Inform and educate about candidates that do and don't support this issue, and what their views are - public financing or transparency. Lobby and support candidates that support campaign finance reform. This would pressure even more candidates to support it or risk being on the wrong side of the issue. Every day there should be a News Article highlighting a different politician or candidate for office that either does or does not support campaign finance, explaining his views, quotes, voting record, big money donors etc.

Help to coordinate voter registration drives. More voter registration and higher voter turn out can only be a good thing.

Stop talking and complaining about everything under the sun. We are not going to solve all the problems of the world by talking about them. What is the point of the recent News Articles about Greece's austerity program and National Occupation Day in Support of Prisoner's? Really?! This makes no sense.

Talking about everything just dilutes the messages of campaign finance reform and wealth inequality that have the most broad support. It does nothing to solve the problems that will help the most people.

By trying to be all things to all people it is likely that OWS will be nothing to anybody. When you try to satisfy everyone, you usually wind up satisfying no one. Campaign reform has like 80% approval with the general public. This is a no brainer. OWS would be completely foolish, stubborn and selfish not to capitalize on the awareness of this, that it helped to bring about. And use it's power to push and support this.

[-] 2 points by ClearView (73) 6 years ago

The occupy movement is a many spoked wheel. There are many aspects to the consequences of a system that looks to "capitalize" on everything. The many varied areas of focus are relevant to the GA that voted on a particular focus and action.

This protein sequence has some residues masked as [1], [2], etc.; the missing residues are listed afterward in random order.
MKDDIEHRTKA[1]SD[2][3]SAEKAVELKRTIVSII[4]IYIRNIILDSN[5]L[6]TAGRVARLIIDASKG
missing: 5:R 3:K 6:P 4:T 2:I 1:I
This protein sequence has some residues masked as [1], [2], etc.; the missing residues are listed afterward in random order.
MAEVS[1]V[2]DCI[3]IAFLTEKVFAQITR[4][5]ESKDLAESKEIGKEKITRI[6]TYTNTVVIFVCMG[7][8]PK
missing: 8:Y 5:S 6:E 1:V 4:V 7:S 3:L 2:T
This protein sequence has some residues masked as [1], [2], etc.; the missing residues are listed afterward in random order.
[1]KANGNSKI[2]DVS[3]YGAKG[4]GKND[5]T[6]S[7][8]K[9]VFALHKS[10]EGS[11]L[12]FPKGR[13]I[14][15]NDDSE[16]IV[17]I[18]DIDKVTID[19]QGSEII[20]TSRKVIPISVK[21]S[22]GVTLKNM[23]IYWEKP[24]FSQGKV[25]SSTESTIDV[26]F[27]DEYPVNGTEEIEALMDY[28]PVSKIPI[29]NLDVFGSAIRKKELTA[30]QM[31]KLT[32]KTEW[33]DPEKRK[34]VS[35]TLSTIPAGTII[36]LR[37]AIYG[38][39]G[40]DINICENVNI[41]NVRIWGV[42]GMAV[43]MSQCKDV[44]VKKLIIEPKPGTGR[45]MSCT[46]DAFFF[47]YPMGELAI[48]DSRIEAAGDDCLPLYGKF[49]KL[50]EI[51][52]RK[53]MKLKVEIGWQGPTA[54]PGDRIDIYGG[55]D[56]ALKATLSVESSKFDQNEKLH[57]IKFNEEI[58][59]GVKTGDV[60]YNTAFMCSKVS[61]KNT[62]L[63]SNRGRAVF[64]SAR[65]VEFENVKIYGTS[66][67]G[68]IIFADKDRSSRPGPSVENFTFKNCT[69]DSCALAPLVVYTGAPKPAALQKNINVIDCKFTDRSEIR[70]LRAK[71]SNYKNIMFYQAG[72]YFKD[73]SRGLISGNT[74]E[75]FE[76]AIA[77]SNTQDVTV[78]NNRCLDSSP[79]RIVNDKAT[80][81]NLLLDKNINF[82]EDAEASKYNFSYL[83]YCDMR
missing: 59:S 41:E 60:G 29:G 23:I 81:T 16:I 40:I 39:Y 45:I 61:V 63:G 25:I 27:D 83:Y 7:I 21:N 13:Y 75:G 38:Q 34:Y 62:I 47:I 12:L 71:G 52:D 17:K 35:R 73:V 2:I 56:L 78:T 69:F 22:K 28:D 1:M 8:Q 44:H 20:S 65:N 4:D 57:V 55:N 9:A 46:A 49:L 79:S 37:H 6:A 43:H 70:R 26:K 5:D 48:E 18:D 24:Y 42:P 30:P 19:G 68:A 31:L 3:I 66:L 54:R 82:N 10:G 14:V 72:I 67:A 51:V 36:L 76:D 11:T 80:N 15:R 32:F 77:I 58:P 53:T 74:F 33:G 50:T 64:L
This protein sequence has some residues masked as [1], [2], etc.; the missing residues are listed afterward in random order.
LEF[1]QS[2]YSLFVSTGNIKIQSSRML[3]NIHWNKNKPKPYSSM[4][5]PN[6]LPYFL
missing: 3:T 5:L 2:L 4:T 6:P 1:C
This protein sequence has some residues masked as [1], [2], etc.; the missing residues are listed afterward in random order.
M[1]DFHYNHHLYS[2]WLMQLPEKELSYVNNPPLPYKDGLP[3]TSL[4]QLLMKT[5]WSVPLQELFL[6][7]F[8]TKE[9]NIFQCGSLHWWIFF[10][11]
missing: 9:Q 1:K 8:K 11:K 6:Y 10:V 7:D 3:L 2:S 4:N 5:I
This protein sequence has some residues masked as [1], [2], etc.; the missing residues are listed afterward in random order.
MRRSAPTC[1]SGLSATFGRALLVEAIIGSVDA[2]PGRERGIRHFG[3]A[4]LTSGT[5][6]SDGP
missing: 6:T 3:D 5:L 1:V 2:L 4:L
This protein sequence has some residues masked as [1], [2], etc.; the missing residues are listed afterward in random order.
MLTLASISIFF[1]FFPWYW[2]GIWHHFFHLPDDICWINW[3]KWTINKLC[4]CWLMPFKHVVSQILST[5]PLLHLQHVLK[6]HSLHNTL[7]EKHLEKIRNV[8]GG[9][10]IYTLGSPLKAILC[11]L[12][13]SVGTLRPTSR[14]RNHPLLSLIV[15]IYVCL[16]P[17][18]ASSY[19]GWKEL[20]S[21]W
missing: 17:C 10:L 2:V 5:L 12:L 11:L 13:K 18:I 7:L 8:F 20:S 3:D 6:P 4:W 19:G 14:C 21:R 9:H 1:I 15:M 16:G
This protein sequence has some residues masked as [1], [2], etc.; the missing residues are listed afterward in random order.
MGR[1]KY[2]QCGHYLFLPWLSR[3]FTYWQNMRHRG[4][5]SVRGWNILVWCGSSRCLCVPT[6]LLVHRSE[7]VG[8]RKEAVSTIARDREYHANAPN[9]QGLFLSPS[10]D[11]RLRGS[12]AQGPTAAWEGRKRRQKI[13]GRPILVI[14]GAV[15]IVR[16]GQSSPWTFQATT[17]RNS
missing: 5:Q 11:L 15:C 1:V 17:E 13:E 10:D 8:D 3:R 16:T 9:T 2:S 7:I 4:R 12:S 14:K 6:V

In time, when you step back, you will find a unifying theme that both deconstructs/ interrupts and envisions and creates. We've had many hundreds of years of self-centered corruption that has to put something down to lift itself up, it will take some time to recover from this mass hypnosis, to the point where we will naturally extend a helping hand and invite a brother/sister to stand in awe of the abundant life all around us.

There is soil to prepare, a garden to plant, and a meal to share together. The Occupy Movement will assuredly mature and bear fruit. This is to what purpose I was born: to participate in a great awakening.

[-] 3 points by GypsyKing (8719) 6 years ago

Some people don't seem to believe in the possibility of a new human awakening, even though it has happened before. This is what the world needs. but we must get there one concrete step at a time, until they can begin to see the light.

[-] 1 points by TechJunkie (3029) from Miami Beach, FL 6 years ago